We all have the time to study for that one test and then other and one more and then our dream jobs, but we don’t have the time to study our own people. To spend enough time to figure out who they really are — their idiosyncracies, their habits, ambitions, needs, fears — do you know any of this about your own friends and family — the people you call your own? Why? Because the society doesn’t incentivise you to do that? Because currently we are all living (read: surviving) under the mutually accepted achievements of clearing exams, getting great jobs, touring a new country or the myriad of such things; but there isn’t really a certificate of being a good person, right? Though I wonder whether that would change things or would it just be a massively totalitarian society. China had announced a sort of citizen rating system (I’m unsure if it was a rumour or news and whether it has been implemented and like I promised above I’m not going to be perfect about this because otherwise I’ll spend time reading all about it and miss the point I am trying to make) — and it just seemed creepy — for somebody to rate your every move. I get that’s a different system and a lot to do with politics — so I’m keeping that example aside. But we are all okay being rated about our minds but not about our hearts (yes, implying the movie like syndrome of mind vs heart and not being scientifically correct)? Seems too intrusive I agree. But I am just saying that we have forgotten that it’s even important for us to be a good person. Again, if you think being good is subjective — you are avoiding facing your own self. Criticism isn’t bad, but trolling is. Crushing somebody’s soul is. And you know when it’s tough love and when it’s crushing somebody. You know. If you don’t, you are avoiding facing your own self or you aren’t empathetic. You really know nothing about the person — not what that person needs (it might be way different from what you need or what hundreds of other people have needed). The way you treat that exam or interview to be special enough to spend days, weeks, months or years figuring what that exam needs and preparing for it — you don’t spend that much time for a person. And that’s terribly sad. What went wrong with our priorities? Have they always been wrong? Maybe. Maybe it’s to do with our survival instinct, embedded in us from our forefathers — the way described in Sapiens. Has it gotten worse? Has it gotten better? I don’t know. My dad says that society has gotten bad and I tell him it’s always been this way but due to technology you know more about it now. I don’t know what’s right; haven’t read enough to have an accurate view.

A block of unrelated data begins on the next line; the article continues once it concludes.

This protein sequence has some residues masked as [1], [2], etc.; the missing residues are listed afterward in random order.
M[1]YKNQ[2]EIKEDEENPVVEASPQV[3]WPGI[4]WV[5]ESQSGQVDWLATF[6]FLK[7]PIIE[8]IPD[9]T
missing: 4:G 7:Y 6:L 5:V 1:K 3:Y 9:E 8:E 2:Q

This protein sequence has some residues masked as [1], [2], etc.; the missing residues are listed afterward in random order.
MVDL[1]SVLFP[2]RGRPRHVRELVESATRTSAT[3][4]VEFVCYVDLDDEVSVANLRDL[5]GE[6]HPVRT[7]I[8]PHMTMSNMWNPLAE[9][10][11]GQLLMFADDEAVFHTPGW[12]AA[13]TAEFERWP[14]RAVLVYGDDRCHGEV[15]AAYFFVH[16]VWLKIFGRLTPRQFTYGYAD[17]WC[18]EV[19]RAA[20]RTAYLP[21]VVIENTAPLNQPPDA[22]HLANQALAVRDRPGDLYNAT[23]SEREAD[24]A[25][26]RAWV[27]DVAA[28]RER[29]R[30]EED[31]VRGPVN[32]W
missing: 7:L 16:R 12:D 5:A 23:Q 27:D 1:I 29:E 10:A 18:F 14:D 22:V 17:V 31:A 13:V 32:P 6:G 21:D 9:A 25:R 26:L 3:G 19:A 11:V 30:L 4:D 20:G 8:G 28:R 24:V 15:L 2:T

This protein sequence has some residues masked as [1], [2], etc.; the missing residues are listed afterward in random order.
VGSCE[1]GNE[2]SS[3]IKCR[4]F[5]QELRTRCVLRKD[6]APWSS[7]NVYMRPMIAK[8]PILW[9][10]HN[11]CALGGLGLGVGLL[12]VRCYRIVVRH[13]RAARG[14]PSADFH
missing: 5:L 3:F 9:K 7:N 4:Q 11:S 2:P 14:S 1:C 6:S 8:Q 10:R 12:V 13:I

Are free markets the problem or panacea? I am not sure. I personally am a centrist — I believe in the power of free markets but I think government needs to be involved. The inefficiency inherent in government processes and political intentions does incur more benefits than costs but then so do free markets. Free markets built on a society of rampant inequality are not really free (that’s why the idea of reservations is a complex one and though even I had rejected it for so many years but am now understanding the need for it. I think it needs to be better structured but I agree it is needed). So the idea of free markets in practical sense is probably as junk as government intervention — because all of this theory assumes an ideal society and no not just in an economic sense but also moral. If government intervention involves bureaucratic delays or political ill will, free market meritocracy may involve harmful practices to make the cut. It boils down to having the right intentions and actions. And again, don’t ask me what’s right or wrong and pull a pseudo intellectual philosophical expertise. My mom says — what’s right is right and what’s wrong is wrong and yes, that’s how simple it is. You know it. Economic development does lead to better societies (crime rates in developing countries are higher than those in developed countries) — so there is some relation. But it is not enough. There is still crime in developed countries and leave crime, not being a criminal does not make you a good person. If you want to ask me who is really a good person? I’d say the lack of clarity on this is precisely my point of society not spending enough time figuring this out.